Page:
Monday, March 1, 2021

Magic: The Removing

For a long time, many Magic players advised players just getting into limited formats to follow the heuristic "BREAD". After bombs – the absolute strongest cards in a set, that could singlehandedly change a losing game into a come-from-behind victory – the acronym recommended that players draft removal.

Although BREAD is better used as a vehicle for butter and jam than as a Magic strategy, the fact remains that removal is the cornerstone of Magic by providing a necessary element of interactivity and allowing players to affect each others' plans. Entire colors are frequently made or broken by how strong their removal performs. However, while there have been plenty of set breakdowns based on their removal spells, I have not yet seen a breakdown of general removal effects at common in modern Magic and what they need to be effective. That's what this article intends to fix, color-by-color.

Before I get started in earnest, I want to note that this article will only cover removal effects frequently seen at common. This is both because Limited and kitchen table Magic are primarily built around commons, and because it's hard to make a bad Wrath of God effect.

Black: The House That Doom Blade Built

I'm beginning with black because its removal effects are the simplest to explain. The tempting phrase "destroy target creature" has long drawn players into the color since time immemorial. Since unbounded creature destruction is so powerful in Limited, black has largely been the most consistent performer in modern Magic, sometimes becoming the undisputed best color in a set and hardly ever dipping below average.

The two ways to balance a "destroy target creature"effect are to limit it to creatures of a certain type (in black's case, usually weak creatures as in Reave Soul) or to change its mana cost. Modern design teams have more or less settled on four mana (Eviscerate and Bake Into a Pie) as a safe value for a creature kill effect that is still very playable, occasionally dipping to 1BB if they want to make really premium commons. This effect has proven to be so reliable that it can support black even when its other commons turn out underwhelming.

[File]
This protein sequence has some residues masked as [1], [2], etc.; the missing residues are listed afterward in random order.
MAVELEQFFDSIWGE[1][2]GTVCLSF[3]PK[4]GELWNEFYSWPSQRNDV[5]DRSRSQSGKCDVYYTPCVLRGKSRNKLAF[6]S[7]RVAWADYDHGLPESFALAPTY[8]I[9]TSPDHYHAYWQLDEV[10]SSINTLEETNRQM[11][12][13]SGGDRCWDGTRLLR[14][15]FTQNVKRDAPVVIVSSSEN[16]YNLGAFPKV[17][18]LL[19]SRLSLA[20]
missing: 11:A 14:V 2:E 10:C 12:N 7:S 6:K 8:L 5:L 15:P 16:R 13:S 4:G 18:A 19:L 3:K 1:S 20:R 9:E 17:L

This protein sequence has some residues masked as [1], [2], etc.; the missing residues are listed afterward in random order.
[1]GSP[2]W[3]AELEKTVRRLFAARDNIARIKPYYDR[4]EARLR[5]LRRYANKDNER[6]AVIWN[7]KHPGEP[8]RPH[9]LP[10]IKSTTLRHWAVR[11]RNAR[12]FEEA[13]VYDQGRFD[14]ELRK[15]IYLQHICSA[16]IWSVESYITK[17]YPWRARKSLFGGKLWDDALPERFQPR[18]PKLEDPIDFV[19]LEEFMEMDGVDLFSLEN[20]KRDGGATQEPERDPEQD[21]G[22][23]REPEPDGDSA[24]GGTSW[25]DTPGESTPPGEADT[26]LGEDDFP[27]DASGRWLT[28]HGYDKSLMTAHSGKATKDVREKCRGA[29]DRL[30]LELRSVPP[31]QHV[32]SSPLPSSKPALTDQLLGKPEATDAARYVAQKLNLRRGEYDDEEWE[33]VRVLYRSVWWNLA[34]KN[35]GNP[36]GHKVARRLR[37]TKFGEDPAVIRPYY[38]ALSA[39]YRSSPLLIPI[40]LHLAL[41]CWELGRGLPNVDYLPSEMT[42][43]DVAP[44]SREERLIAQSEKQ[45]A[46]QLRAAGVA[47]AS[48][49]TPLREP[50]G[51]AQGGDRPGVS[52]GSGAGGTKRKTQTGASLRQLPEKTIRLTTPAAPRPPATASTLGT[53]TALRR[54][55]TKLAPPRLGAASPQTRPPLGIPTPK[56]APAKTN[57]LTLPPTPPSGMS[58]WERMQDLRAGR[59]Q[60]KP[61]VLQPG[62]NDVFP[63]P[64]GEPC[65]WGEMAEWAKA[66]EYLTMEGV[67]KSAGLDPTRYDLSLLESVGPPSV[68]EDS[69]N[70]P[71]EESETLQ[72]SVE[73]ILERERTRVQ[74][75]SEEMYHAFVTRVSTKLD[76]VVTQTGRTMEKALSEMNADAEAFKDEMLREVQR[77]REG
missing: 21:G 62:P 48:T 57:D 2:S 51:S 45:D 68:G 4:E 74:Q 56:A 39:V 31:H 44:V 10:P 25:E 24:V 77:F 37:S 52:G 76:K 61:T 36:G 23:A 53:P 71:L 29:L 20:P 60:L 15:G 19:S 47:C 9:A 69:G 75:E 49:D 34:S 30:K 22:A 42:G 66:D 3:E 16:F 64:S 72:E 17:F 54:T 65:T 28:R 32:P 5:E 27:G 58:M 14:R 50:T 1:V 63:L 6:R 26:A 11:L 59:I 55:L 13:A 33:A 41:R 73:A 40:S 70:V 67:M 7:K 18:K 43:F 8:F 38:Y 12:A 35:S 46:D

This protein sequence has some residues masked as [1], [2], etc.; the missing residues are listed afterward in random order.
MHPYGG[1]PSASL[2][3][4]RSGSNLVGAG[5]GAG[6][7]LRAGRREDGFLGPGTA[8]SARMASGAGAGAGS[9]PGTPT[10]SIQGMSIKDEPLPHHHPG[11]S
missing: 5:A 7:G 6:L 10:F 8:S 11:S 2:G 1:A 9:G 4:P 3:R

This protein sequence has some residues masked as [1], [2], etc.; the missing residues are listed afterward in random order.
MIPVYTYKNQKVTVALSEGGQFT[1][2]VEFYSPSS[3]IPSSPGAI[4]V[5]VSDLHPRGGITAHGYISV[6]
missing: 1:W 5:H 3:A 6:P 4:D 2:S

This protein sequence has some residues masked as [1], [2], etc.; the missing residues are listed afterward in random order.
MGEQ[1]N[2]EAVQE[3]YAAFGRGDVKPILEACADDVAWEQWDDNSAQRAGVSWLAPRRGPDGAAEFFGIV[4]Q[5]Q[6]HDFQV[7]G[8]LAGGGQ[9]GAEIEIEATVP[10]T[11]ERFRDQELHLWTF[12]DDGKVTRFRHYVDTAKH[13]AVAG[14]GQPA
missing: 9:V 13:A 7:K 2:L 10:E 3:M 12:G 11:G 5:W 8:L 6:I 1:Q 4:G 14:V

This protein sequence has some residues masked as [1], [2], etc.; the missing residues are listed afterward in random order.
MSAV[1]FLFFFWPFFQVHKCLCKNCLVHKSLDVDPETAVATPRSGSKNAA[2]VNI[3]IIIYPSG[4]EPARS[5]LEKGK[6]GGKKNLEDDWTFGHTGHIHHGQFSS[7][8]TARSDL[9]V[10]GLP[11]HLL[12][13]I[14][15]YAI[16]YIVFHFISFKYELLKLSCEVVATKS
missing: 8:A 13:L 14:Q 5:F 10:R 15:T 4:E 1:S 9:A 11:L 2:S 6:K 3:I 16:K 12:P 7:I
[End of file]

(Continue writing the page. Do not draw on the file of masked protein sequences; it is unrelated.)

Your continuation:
Black also has access to -X/-X effects, which tend to occupy the "more efficient, but less effective" side of the spectrum. The exact value of X varies; -2/-2 is probably the lowest it can go and still essentially qualify as a creature spell, and Dead Weight's increasing number of appearances in modern sets denotes that this is a good baseline for -X/-X effects. These can also vary between enchantments, instants, and sorceries depending on the rest of black's composition in the set and the overarching set themes (for example, Theros sets using Auras over sorceries).

To examine how the strength of removal can singlehandedly change a color's prospects, let's look at Black's worst recent performance, in Eldritch Moon. In that, we can see that its two most powerful tools were hobbled in different ways – its creature destruction effect, Certain Death, cost a whopping six mana, and Boon of Emrakul, its -X/-X effect, was still strong but made creatures with more than 3 toughness even more of a threat than they were previously. Without these effects to lean on, black had to try and compete with the other colors using its creatures, something that isn't really its strength.

Note that if even one of these two effects is strong, it can carry the other one: In Khans of Tarkir, the destruction spell was the equally clunky Rite of the Serpent, but black was an important component of the two strongest clans (Abzan and Mardu) because it still had access to Debilitating Injury, an efficient -X/-X spell that had relevance even in the late game in a format with morphs all over the place. (It also had the absurd Murderous Cut at uncommon, but uncommons don't shift a color's power as much unless there's multiple extremely good ones.)

(incidentally, this is one of my favorite pieces of Magic art)

Red: Burning Cinder Fury of Crimson Chaos Fire

Red has exactly one relevant removal effect (barring artifact sets): Dealing damage. Fortunately, direct damage is play design's dream because there's dozens of ways to tweak its power level, effectiveness, and fit for the set.

Although red has only one removal tool, it comes in a variety of options. Most sets will have some combination of:
  • Efficient but weak effect, like Shock
  • Midrange effect that deals 3 or 4 damage for 2 or 3 mana, and is usually the best common in red for that set (like Demon Bolt)
  • Expensive effect, usually at 5 mana or so, that can kill almost any relevant threat, like Searing Barrage
These basically span the gamut for any creature that red needs to remove; anything more powerful than even the Searing Barrage effect means that red probably deserves to lose the game for letting their opponent play a 7-drop in the first place.